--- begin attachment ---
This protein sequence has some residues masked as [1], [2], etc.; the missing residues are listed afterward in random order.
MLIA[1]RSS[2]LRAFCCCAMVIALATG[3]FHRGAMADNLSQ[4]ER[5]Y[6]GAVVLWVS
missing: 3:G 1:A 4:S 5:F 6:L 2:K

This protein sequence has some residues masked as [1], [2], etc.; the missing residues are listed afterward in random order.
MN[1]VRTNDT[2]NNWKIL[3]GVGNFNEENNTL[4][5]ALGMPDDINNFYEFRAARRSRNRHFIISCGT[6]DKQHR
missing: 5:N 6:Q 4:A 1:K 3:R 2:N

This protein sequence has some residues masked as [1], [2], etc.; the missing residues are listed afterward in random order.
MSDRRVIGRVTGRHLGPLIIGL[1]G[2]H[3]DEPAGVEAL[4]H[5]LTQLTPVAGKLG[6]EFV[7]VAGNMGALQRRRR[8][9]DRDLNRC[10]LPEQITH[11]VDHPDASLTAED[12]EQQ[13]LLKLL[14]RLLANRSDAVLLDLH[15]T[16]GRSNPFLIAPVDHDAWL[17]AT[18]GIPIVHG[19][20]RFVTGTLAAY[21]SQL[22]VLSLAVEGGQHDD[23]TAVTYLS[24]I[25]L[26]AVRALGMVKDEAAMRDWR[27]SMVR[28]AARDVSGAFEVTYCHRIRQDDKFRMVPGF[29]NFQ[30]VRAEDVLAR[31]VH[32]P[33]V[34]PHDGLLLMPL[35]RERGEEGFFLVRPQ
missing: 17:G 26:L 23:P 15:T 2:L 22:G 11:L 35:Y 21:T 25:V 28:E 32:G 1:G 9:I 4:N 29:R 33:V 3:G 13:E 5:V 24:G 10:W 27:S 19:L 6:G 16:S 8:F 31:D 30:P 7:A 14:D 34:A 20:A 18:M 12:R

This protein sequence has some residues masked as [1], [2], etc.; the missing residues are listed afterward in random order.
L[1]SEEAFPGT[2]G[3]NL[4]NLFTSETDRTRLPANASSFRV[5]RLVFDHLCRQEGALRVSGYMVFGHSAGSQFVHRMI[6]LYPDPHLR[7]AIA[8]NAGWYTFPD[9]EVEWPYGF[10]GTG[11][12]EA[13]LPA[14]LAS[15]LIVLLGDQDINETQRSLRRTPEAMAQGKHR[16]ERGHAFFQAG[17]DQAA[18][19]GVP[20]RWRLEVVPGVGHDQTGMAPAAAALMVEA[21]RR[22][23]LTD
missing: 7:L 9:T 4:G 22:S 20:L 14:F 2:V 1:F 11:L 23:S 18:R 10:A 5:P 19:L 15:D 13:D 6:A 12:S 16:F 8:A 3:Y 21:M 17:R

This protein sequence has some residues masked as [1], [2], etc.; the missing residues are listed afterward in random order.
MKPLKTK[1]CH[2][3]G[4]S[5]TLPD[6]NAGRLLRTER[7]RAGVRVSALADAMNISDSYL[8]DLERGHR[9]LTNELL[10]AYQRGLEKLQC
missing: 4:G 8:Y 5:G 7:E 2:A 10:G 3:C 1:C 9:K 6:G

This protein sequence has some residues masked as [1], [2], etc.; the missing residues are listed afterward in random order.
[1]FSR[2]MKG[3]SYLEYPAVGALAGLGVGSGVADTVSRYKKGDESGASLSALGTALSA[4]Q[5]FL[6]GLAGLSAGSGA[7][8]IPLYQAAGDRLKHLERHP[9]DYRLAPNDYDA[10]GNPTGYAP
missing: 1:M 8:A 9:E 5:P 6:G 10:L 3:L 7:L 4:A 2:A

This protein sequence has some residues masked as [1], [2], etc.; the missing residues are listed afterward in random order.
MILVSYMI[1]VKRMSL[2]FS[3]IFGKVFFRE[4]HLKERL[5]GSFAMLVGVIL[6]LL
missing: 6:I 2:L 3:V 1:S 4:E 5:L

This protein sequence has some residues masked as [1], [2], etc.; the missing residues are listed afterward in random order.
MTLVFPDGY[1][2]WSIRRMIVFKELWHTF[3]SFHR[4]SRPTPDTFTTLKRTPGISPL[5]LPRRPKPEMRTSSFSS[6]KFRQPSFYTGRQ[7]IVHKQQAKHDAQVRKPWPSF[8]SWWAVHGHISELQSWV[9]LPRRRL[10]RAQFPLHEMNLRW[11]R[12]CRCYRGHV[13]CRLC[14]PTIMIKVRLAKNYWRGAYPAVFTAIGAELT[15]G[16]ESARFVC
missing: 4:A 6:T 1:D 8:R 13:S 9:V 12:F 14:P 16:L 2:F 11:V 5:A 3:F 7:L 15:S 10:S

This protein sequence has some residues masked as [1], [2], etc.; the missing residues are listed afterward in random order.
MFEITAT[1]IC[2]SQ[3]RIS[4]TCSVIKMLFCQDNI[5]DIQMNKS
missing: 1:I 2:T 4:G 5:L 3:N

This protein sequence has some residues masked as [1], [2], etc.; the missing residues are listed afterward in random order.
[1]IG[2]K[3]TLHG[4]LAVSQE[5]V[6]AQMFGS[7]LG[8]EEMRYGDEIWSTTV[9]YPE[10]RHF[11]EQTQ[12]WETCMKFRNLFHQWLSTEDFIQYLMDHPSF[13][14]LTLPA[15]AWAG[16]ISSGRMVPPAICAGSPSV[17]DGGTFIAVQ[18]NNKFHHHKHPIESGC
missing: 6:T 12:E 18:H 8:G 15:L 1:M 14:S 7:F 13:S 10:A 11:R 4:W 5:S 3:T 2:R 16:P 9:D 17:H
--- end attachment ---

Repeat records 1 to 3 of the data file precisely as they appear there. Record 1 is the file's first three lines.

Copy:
This protein sequence has some residues masked as [1], [2], etc.; the missing residues are listed afterward in random order.
MLIA[1]RSS[2]LRAFCCCAMVIALATG[3]FHRGAMADNLSQ[4]ER[5]Y[6]GAVVLWVS
missing: 3:G 1:A 4:S 5:F 6:L 2:K

This protein sequence has some residues masked as [1], [2], etc.; the missing residues are listed afterward in random order.
MN[1]VRTNDT[2]NNWKIL[3]GVGNFNEENNTL[4][5]ALGMPDDINNFYEFRAARRSRNRHFIISCGT[6]DKQHR
missing: 5:N 6:Q 4:A 1:K 3:R 2:N

This protein sequence has some residues masked as [1], [2], etc.; the missing residues are listed afterward in random order.
MSDRRVIGRVTGRHLGPLIIGL[1]G[2]H[3]DEPAGVEAL[4]H[5]LTQLTPVAGKLG[6]EFV[7]VAGNMGALQRRRR[8][9]DRDLNRC[10]LPEQITH[11]VDHPDASLTAED[12]EQQ[13]LLKLL[14]RLLANRSDAVLLDLH[15]T[16]GRSNPFLIAPVDHDAWL[17]AT[18]GIPIVHG[19][20]RFVTGTLAAY[21]SQL[22]VLSLAVEGGQHDD[23]TAVTYLS[24]I[25]L[26]AVRALGMVKDEAAMRDWR[27]SMVR[28]AARDVSGAFEVTYCHRIRQDDKFRMVPGF[29]NFQ[30]VRAEDVLAR[31]VH[32]P[33]V[34]PHDGLLLMPL[35]RERGEEGFFLVRPQ
missing: 17:G 26:L 23:P 15:T 2:L 22:G 11:L 35:Y 21:T 25:V 28:E 32:G 1:G 9:I 4:N 29:R 33:V 3:G 13:E 5:V 24:G 10:W 27:S 19:L 6:G 16:S 8:F 31:D 30:P 7:A 14:D 34:A 20:A 18:M 12:R